7/11/2016How do we read pie charts? Do they differ from the even more reviled donut charts? What about common pie chart designs like exploded pies? In two papers to be presented at EuroVis next week, Drew Skau and I show that the common wisdom about how we read these charts (by angle) is almost certainly wrong, and that things are much more complicated than we thought. Pie charts are generally looked down on in visualization, and many people pride themselves on saying mean things about them and the people who use them. This is not a new phenomenon, either. Yet they are incredibly common in business settings and information graphics. The main reason for these papers was the question: do we even know how we read these charts? Is it actually angle, as is usually claimed, or is it really arc length or maybe area? It turns out that there is no actual research to back up the claims that it’s angle. The only paper we could find, and which gets cited over and over again, is from 1926. That’s ninety years ago. And the author just asked people what they thought they used, which is quite unreliable.
Few weeks ago, I came across Rocketgraph. This is a new platform that offers custom reports based on cloud data sources. While the concept is not new, what sets this company apart is the reports & dashboards are sold to users in a marketplace. The platform brings the analytics buyers and sellers together and provides the infrastructure. For years, many vendors have promised custom out-of-the-box solutions. In a majority of cases, most businesses require significant customizations. Will a marketplace approach to analytics offer an intermediate solution with significant time & cost savings? I interviewed Rocketgraph co-founder Constantine Nikitiadis to found out. Take a listen.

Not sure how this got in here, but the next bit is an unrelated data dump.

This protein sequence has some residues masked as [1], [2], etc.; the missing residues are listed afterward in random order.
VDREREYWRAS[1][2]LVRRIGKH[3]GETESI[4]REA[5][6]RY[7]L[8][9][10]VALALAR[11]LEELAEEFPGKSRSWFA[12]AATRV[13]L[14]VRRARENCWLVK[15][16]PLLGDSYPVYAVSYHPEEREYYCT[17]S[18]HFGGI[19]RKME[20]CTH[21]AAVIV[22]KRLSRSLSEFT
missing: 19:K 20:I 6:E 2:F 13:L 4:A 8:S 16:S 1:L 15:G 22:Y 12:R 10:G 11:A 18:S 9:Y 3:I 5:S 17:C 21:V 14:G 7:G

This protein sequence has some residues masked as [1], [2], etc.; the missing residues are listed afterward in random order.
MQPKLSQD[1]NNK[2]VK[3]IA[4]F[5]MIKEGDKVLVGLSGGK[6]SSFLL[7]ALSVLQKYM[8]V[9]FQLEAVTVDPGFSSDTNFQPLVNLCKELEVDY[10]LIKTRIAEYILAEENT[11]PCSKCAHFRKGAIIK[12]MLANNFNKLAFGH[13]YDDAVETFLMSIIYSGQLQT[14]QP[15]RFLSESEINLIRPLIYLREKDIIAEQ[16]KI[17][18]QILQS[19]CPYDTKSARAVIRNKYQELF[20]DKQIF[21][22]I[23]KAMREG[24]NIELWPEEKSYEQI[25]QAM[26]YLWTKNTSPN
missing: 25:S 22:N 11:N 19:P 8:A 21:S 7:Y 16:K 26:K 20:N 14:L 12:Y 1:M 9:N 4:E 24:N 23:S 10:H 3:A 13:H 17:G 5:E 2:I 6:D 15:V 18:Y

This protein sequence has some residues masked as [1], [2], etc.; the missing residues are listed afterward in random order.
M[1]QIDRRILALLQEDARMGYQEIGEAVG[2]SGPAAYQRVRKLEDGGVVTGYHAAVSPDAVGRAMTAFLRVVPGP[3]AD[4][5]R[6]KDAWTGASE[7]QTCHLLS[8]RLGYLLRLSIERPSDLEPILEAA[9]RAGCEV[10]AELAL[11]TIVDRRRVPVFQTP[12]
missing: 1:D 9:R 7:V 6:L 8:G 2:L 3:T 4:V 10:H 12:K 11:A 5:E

Data visualization blogosphere is filled with great ideas and inspiration. What is missing is the candid conversations about the limitations of data. Unfortunately, finding quality content on this topic is like finding a needle in a haystack. So, when one of the greatest thought leaders in SaaS data world wrote on this topic, I feel obligated to share it with you. Here is Tomasz Tunguz on the limitations of data.
Self-service has been a buzzword in the analytics industry for the last few years. While the self-service movement has been instrumental in bringing about rapid decision making and empowering business users get answers to their data questions, one has to be aware of the key skills still required. Stephen Few highlights this important foundation of building a data-driven culture.
Subscribing to email newsletters written by experts on growth and analytics is a great way to learn. Here are five newsletters that stand out from the rest. Written by entrepreneurs, data scientists, growth marketers and venture capitalists, each one offers unique insight into the process of using data to make better decisions and build a better company.